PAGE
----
[Imports] Import Proposal - Los Angeles County Land Use

Jason Remillard remillard.jason at gmail.com
Wed Oct 2 23:32:22 UTC 2013

Hi Aaron,

Hopefully we can avoid turning this feedback cycle into a big pile of mush
for you!

I would not be against hardcoding conflation logic for the GNIS nodes and
sending everything else to a real editor for conflation. Let the user click
on the node, pull in just the feature id, discard the rest of the gnis:*
tags, ask the user which name to keep.  It really could be that simple. If
you see "other" tags on the gnis node that were not part of the import, you
can send people to JOSM. It would be safe, is hopefully not too hard, and
would cover 95% of the conflation that needs to be done for these imports.

If you use PostGIS, you can automate all of the data prep, I just finished
this import. It has example code.



On Wed, Oct 2, 2013 at 10:38 AM, Aaron Lidman <aaronlidman at gmail.com> wrote:

> Conflation: Yeah that was probably the most time consuming part of
> preparing this data, it just involved too many other applications and
> moving data around a lot, I'll have to give it some thought. I was thinking
> about building a simple script for doing conflation more automatically.
> (specify desired osm tags/type + source data, it removes everything that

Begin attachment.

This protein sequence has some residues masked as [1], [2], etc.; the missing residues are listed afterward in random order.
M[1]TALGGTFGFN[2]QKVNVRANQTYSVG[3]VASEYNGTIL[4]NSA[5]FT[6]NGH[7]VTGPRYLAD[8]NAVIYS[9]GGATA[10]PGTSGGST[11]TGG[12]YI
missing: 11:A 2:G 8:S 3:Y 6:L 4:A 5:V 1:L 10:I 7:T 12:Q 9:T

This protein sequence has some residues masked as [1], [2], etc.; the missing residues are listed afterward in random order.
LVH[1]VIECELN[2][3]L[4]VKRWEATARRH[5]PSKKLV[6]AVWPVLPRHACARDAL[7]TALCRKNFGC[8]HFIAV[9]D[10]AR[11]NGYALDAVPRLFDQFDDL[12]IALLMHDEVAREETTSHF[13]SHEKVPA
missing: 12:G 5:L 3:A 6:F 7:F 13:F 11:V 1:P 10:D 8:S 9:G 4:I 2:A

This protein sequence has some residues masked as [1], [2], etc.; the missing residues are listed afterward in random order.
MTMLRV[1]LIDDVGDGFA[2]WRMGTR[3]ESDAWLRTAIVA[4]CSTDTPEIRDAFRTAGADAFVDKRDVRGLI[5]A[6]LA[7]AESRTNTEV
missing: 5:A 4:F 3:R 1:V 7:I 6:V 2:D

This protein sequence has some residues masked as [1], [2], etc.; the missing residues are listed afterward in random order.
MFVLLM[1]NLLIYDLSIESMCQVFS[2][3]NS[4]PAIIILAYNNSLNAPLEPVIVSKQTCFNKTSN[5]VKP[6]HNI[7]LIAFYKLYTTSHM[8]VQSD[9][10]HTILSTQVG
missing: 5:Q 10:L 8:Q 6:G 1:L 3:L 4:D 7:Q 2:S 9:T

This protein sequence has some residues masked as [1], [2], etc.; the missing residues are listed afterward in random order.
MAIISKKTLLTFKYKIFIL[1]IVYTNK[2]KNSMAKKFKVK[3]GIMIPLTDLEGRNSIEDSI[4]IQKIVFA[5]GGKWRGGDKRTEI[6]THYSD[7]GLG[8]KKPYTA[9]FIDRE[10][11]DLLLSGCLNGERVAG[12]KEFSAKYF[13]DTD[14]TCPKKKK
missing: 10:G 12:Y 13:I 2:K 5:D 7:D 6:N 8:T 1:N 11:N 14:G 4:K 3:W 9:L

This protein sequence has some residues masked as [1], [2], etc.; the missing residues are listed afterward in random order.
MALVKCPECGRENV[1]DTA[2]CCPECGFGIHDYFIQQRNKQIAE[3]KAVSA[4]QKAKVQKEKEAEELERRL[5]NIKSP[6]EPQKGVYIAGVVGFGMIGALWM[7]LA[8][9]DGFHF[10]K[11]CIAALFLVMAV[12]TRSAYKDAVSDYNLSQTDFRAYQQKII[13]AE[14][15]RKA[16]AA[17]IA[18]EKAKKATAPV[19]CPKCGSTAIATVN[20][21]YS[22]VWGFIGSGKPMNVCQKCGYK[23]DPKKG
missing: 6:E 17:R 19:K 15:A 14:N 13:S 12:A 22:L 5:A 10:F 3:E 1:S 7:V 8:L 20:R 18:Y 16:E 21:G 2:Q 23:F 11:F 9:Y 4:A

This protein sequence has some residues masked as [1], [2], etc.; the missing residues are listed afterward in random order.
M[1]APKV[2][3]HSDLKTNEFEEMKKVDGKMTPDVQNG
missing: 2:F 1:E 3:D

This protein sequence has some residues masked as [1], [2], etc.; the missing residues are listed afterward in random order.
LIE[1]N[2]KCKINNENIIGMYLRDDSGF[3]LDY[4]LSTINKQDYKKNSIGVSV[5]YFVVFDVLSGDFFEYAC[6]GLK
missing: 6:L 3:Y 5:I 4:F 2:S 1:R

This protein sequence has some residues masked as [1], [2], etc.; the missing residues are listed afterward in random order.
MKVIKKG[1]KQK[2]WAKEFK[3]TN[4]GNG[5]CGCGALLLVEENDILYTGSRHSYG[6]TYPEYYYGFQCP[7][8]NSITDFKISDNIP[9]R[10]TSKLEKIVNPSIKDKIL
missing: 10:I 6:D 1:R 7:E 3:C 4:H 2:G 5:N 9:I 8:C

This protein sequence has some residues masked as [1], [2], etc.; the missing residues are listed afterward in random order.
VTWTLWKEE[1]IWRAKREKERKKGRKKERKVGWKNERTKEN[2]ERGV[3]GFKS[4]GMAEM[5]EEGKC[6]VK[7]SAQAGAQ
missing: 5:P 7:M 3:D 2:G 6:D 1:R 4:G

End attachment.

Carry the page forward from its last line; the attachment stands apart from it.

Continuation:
> overlaps those tags) Or maybe I should build more of that functionality
> into OSMLY for detecting overlapping data and presenting some kind of error?
> Tags: I'm going to build functionality for merging geometry to get gnis
> tags as the other guys have brought up. Not sure how I could make it
> compare tags for possibly multiple items in a meaningful way. Is there
> anything like what you're imagining in JOSM or elsewhere I can get an idea
> from?
> On 10/2/13 5:04 AM, Serge Wroclawski wrote:
>> Aaron,
>> I think this is really great, really smart, innovative and awesome
>> work generally.
>> The direction you're going is exactly along the trajectory that we're
>> moving as a community, using the combination of people and tools and
>> trying to figure out how to use them both where they can do the best
>> job. As we do this, we're all going to have new ideas and tools, and
>> as people try things out, we'll see where it goes.
>> So kudos for taking this on, and kudos for developing a new workflow,
>> with a new tool to help.
>> All that said, I have a few questions, and a couple of concerns.
>> My main concern is one you've already addressed, which is scope. Since
>> your workflow is so new, would it be possible to start with only a
>> single feature, show that it works, and then move on to another?
>> My second concern is updating the data. While many of the features you
>> list don't change annually, they do change over time, and so some
>> thought on the future would be really good. This is where some
>> conflation tools can come into play.  How about just considering the
>> work it would take to do an update of the data, possibly even using
>> the same tools and community effort?
>> And now a question...
>> Your tool does a great job at helping users compare the geometry of
>> two features. How does it do about tag preservation? For example, if
>> the mapped feature has less good geometry, but better tags, will that
>> be shown somewhere?
>> Thanks,
>> - Serge
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